Information travels faster than ever in the age of social media. Something can be on Facebook Live as it’s happening and within hours people around the world may have seen it and already formed their opinions on the matter. When something takes off on social media, it may take off fast and sometimes what’s fast isn’t what’s the most accurate.
Dorothy Bramlage Public Library Director Susan Moyer has been in the information business for many years — long enough to have witnessed the rise of social media — and can speak to both sides of the social media argument.
“I think anybody has a responsibility to be careful about what they post,” she said. “Uncorroborated stories — you see them all over the place on Facebook, right? Somebody will post something and it will immediately press somebody’s outrage button and they’ll share it and comment and what-have-you without even really knowing — is it true? is it a hoax?”
Even those who don’t have access to all the tools of the investigative trade have the ability to exercise some suspension of disbelief, according to Moyer, and they have some responsibility to exercise it.
“There’s that thing called Google,” she said.
A simple Google search isn’t the end-all and be-all of sussing out the truth of a matter, but it can let people know if what an article claims is backed up by other articles on the subject or if other news outlets have even addressed the issue.
“Google it and see if you can find anything that will back it up,” Moyer said.
Moyer advises people to check the credibility of the news outlet that has posted something before taking it at face value.
“If the article you’re looking at is full of (all caps) and exclamation points, you might check the credibility of that source because that’s not usually the way credible journalists write,” she said. “People will pull their news for all different kinds of things. But I think if you’re going to share an article or comment on it, very least you should read that article first.”
Check the date on an article, as well. Make sure it was posted recently.
If something seems fishy, readers can also check Snopes.com, a website dedicated to fact-checking all manner of online assertions and viral sensations.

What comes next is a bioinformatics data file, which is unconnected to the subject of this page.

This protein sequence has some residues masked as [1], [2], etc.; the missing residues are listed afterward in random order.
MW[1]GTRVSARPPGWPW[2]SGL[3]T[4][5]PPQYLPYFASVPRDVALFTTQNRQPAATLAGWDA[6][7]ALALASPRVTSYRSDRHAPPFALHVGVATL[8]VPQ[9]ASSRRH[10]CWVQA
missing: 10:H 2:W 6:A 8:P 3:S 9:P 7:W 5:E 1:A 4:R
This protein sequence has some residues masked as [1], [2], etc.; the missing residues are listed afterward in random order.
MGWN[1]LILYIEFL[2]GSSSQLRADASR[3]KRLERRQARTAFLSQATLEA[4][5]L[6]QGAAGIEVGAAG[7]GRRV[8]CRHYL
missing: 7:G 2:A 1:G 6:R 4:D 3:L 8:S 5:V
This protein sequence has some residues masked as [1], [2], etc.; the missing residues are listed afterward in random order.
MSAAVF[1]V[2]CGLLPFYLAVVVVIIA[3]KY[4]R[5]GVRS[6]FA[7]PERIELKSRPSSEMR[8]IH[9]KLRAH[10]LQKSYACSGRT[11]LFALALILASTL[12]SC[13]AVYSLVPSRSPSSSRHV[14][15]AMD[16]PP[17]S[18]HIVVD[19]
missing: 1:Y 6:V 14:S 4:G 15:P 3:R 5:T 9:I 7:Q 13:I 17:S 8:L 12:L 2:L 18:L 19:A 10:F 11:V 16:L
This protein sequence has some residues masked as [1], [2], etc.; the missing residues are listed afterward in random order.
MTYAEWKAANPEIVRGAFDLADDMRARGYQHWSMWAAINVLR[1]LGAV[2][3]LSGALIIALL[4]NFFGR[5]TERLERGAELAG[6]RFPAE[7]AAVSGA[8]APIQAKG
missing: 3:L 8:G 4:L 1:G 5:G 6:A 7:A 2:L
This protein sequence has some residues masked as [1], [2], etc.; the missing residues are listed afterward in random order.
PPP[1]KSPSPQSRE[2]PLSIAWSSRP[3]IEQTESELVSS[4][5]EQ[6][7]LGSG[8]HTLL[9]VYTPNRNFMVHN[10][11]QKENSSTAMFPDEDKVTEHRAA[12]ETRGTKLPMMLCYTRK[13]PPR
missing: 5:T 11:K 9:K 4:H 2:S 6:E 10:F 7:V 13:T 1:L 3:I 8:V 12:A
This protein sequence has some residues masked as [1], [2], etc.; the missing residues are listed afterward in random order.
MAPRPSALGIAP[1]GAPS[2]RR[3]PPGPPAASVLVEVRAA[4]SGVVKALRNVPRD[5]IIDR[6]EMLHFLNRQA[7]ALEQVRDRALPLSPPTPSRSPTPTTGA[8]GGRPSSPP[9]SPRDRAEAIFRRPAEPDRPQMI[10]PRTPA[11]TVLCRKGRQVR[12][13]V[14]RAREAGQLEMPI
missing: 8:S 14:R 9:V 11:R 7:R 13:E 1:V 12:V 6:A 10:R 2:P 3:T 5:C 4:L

Another problem of social media arises when people engage in flame wars in the comment sections, something Moyer said she’d seen some news outlets combat by disallowing comments altogether. At times,according to Moyer, people who’ve failed to read and comprehend an article can mislead others who have done the same thing by making misinformed comments on social media.
“It’s kind of interesting on a news source, that there can be pretty good opportunity for a lot of misinformation as offered by the public,” she said.
It’s a conundrum for someone in a profession such as Moyer’s — a career that thrives on freedom of speech and information.
Moyer is not against using social media — she thinks it’s a good way to reach large numbers of people, to make connections, and to keep in touch with friends. The library has a social media presence, which it uses to reach wider audiences.
“It’s really valuable,” Moyer said. “But there’s always a downside.”
Legitimate news outlets of all kinds routinely use social media such as Facebook and Instagram to promote their articles, but she cautions against using it — especially the comment sections — as anything more than what it is.
“Facebook is not a news source,” Moyer said. “It’s kind of like web equivalent of the coffeeshop, where people can chat and talk and say whatever.”
Before sharing something online or posting something that may not be fully accurate, Moyer feels people need to take a deep breath and think hard.
“It’s a good lesson for everybody to hit the pause button,” she said. “Even when you’re angry or what-have you — to hit the pause button, figure it out, look into it, and then go from there. Everybody has that responsibility to figure it out first.”
From Moyer’s perspective as the director of a public library, the way people choose to seek out information is ever-changing even when it remains the same — it fluctuates.
“it’s interesting because people have always gotten information from a wide variety of sources,” she said. “Talking to other people, it’s always been a way that they’ve gotten information. So it’s just kind of a web version of that … There are all kinds of trends out there and that trend for people who are looking at web-based versus print-based, that kind of comes and goes, it ebbs and flows. So we’ve seen a little bit of an upsurge in nonfiction checkout lately.”
According to Moyer, the library combats misinformation by offering access to all kinds of information. The library has classes, routinely, including ones on how to readily spot “fake news.”
This February, the library will offer a class called Journalism 101 at 7 p.m. Feb. 17 at the library, in its large meeting room.
“Our role (as a library) really has never been about telling people what they should or shouldn’t read,” Moyer said. “It’s more just to help them. As you’re forming your opinions and beliefs about things, make sure you make sure you have the best info possible. Because there’s some really bad info out there but it’s not unique to the web environment. It’s always existed in print. It’s just now with social media in particular, it’s almost instantaneous and it spreads so quickly. And so it’s hard to reel it back.”